Near misses prompt families to step up their campaign for 'vital' Cranbrook Road crossing

July 28 2016

Parents and children came out in force to highlight the risk of injury crossing Redland’s Cranbrook Road

Cranbrook

Parents and children came out in force to highlight the risk of injury crossing Redland’s Cranbrook Road. A petition has been set up for a safe crossing to be provided near the junction of Harcourt Hill and Cairns Road, following two near-miss accidents this year.

Mother, and campaign leader, Clare Freshwater-Turner, said: “It’s safety, for our children and for everyone’s children who live in this neighbourhood. Every day I watch children cross this road on their own and it’s just not safe. We’ve had a small child being hit by a car and we don’t want that to happen again.”

Nine-year-old Rowan Surrey was walking to Westbury Park School with her mother and younger brother, when she was hit by a car near Harcourt Hill. Although Rowan landed on the bonnet of the car, she was physically uninjured.

Rowan is not the only child who has had a lucky escape. Redland Green parent, Nina Higgins, explained: “My son did get hit very lightly - he could have used the pelican crossing but he was in a bit of a rush and got a bit of knock. I’ve lost two cats on this road and my dog’s been hit but survived. It is a major concern.”

At present there are two designated areas to cross Cranbrook Road and quite a distance between them. The road is a regular route for parents and children attending local schools, including Westbury Park, Redland Green and Bishop Road and the playgroup at Cairns Road.

Rachel Marawah, a mother of children at Westbury Park Primary, said: “It’s a really busy road and it’s just difficult to cross and that’s for an adult, so I can imagine with children, it’s even more difficult. Even though there’s a 20mph limit, no one travels at 20, and it’s quite difficult to travel at 20 on such a straight, wide road. 

Parent, Ali Ng, added: “I use this road all the time to go to the toddler group at Cairns Road. Also, my older one comes across the road to visit friends after school. It’s always so hard to cross. There are cars up and down here all the time, much faster than 20mph and even people on bikes come down here quite fast as it’s quite a slope. I’d just like to see a nice, safe zebra crossing that everyone can see when they are approaching.”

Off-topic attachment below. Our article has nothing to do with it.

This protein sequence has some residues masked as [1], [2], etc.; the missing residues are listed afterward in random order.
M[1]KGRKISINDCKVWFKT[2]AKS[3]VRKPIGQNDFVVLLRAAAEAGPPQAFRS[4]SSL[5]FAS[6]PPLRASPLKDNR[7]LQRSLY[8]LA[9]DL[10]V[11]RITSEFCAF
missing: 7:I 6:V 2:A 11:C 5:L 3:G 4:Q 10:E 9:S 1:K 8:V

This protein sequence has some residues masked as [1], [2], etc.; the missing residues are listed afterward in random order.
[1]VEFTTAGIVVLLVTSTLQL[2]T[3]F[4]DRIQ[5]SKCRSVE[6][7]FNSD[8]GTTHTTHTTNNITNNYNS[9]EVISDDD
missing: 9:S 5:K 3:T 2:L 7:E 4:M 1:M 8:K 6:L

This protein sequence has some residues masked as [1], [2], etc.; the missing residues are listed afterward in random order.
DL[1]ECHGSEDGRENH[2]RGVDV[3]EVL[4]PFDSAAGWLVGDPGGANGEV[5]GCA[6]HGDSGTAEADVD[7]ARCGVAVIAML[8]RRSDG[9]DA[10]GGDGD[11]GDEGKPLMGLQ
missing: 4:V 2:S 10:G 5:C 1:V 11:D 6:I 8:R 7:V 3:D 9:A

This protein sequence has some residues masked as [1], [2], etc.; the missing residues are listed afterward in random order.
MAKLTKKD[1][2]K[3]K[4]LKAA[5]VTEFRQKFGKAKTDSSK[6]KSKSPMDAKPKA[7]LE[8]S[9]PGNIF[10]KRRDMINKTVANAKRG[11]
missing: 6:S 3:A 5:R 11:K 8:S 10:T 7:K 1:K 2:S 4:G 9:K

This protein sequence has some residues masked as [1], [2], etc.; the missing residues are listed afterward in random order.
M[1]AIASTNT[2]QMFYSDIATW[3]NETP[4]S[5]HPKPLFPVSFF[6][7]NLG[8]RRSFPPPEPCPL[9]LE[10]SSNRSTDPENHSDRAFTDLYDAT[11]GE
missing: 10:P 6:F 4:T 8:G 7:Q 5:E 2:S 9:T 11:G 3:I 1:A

Redland ward councillor, Martin Fodor, has been a keen supporter of the campaign since residents alerted him to the accident risk and recent collisions by speeding cards. 

He said:“Even one serious accident would be too many, so I’ve been looking for ways we can get the project progressed with better information about traffic speeds, an appraisal of the options for a crossing, and then making sure the project gets prioritised for funding. It’s frustrating that the council has such limited resources now that we only get one project per neighbourhood per year (that’s across three local wards) so we need to make sure these are where they are most needed.”

Clare Freshwater-Turner believes the campaign is off to a good start. “Everyone seems to be listening. 

The one thing we do seem to hear is ‘there’s no money, there’s no budget’ but I do hope that the council hear how many people think it’s important to do something about this issue. We’ve got over 300 signatures, we have lots of emails from residents, the schools are supportive, and the police are supportive. 

"Everyone’s on our side - I just hope that the council will listen and do something about the safety issue,” she said.

The petition can be signed by children as well as adults and is now live at: http://epetitions.bristol.gov.uk/epetition_core/view /Make Crossing Cranbrook RoadSafe